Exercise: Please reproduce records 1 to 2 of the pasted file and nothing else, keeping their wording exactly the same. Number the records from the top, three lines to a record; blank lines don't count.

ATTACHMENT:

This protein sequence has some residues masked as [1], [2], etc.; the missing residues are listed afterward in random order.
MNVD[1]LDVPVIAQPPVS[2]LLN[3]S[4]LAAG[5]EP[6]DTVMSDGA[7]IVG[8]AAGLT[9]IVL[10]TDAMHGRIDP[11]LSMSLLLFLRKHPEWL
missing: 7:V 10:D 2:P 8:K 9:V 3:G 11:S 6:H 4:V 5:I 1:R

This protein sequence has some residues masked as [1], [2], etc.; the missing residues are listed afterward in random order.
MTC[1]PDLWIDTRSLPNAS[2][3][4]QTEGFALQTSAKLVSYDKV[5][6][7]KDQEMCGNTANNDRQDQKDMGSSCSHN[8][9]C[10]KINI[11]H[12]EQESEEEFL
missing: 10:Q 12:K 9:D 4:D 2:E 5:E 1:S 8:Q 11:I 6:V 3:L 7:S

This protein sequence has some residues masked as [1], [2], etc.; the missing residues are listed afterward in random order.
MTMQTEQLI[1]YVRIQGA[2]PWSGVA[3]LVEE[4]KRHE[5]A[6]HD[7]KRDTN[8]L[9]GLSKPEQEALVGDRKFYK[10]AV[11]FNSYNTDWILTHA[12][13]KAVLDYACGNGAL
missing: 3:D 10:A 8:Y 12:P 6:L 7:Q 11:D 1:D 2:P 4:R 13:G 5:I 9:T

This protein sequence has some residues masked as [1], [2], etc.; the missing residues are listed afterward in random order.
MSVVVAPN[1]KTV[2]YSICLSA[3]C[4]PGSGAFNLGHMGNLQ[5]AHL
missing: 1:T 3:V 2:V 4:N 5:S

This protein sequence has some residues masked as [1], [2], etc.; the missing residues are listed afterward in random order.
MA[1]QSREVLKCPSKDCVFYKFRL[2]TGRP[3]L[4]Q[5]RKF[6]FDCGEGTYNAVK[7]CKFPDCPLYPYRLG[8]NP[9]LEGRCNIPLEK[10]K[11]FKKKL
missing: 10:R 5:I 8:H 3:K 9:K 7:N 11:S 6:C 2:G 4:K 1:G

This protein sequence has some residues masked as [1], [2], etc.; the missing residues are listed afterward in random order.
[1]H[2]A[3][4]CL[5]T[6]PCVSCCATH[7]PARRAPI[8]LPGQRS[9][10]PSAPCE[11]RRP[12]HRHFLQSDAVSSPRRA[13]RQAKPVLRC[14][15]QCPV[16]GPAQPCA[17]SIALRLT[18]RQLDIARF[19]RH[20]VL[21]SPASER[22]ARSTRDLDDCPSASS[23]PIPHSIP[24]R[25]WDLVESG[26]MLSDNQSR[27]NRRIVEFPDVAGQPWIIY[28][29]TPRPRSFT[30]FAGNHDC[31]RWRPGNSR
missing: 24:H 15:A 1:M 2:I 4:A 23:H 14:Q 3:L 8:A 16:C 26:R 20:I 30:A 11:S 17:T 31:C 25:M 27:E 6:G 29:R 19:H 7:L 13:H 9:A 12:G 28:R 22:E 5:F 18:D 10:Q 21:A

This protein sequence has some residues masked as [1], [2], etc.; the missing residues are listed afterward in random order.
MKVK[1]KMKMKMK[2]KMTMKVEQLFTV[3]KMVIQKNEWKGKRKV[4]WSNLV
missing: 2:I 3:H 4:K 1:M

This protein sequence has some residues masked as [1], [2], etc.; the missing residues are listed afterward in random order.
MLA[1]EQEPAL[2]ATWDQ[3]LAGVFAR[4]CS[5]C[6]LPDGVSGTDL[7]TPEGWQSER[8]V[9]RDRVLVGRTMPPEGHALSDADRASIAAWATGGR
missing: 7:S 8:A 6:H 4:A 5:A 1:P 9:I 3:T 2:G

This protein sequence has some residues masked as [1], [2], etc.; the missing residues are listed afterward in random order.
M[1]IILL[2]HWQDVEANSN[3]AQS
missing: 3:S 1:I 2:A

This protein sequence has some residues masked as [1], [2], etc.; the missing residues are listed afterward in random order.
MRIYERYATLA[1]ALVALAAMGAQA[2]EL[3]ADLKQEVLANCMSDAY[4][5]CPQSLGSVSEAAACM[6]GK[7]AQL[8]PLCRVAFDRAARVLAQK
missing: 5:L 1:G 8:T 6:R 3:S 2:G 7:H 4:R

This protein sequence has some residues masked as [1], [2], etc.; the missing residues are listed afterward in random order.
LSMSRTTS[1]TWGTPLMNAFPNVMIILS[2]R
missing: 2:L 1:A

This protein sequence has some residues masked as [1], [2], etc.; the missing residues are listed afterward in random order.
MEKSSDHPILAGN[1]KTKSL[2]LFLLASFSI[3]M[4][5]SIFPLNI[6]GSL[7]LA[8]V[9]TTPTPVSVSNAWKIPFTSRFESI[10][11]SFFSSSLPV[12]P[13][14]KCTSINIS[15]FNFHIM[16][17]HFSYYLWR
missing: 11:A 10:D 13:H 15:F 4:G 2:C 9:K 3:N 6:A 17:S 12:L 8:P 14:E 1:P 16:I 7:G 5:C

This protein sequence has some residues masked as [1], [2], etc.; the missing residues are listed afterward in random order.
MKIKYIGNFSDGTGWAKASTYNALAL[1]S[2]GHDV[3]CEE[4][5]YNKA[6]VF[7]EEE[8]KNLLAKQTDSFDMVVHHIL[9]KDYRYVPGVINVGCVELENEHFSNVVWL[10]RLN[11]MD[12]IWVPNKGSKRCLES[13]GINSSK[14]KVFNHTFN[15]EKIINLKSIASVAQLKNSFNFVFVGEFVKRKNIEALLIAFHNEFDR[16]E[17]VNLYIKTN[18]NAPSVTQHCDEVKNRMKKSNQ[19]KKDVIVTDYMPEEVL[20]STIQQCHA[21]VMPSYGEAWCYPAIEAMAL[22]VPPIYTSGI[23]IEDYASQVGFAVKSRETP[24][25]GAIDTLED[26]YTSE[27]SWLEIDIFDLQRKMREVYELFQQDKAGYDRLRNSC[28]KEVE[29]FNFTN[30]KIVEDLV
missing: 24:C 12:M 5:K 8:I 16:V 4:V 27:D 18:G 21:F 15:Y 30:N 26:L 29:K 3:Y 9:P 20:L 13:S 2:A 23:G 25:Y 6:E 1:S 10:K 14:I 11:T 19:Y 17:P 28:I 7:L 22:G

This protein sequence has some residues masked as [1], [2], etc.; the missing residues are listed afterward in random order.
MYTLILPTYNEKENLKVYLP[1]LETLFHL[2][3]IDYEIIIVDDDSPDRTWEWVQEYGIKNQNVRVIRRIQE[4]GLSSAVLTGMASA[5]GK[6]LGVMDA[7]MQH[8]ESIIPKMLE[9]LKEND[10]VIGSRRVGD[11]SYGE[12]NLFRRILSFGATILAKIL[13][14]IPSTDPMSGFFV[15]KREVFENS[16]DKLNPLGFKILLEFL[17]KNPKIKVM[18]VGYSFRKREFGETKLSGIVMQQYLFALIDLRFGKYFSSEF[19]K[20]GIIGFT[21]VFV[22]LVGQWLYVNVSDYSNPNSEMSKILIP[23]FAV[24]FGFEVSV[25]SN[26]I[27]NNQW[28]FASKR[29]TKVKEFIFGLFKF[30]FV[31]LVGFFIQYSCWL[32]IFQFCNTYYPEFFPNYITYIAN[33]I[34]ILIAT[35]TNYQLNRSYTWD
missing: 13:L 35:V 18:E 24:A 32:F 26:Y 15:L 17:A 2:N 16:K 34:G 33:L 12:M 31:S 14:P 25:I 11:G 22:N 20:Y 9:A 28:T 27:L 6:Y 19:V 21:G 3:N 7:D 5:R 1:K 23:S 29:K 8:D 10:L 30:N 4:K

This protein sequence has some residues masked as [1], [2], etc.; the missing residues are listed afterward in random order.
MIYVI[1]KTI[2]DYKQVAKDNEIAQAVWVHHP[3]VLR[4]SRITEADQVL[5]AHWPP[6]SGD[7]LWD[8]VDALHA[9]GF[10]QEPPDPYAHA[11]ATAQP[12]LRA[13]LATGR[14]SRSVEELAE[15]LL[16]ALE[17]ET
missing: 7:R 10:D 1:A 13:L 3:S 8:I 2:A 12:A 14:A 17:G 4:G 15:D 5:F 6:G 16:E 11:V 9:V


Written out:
This protein sequence has some residues masked as [1], [2], etc.; the missing residues are listed afterward in random order.
MNVD[1]LDVPVIAQPPVS[2]LLN[3]S[4]LAAG[5]EP[6]DTVMSDGA[7]IVG[8]AAGLT[9]IVL[10]TDAMHGRIDP[11]LSMSLLLFLRKHPEWL
missing: 7:V 10:D 2:P 8:K 9:V 3:G 11:S 6:H 4:V 5:I 1:R

This protein sequence has some residues masked as [1], [2], etc.; the missing residues are listed afterward in random order.
MTC[1]PDLWIDTRSLPNAS[2][3][4]QTEGFALQTSAKLVSYDKV[5][6][7]KDQEMCGNTANNDRQDQKDMGSSCSHN[8][9]C[10]KINI[11]H[12]EQESEEEFL
missing: 10:Q 12:K 9:D 4:D 2:E 5:E 1:S 8:Q 11:I 6:V 3:L 7:S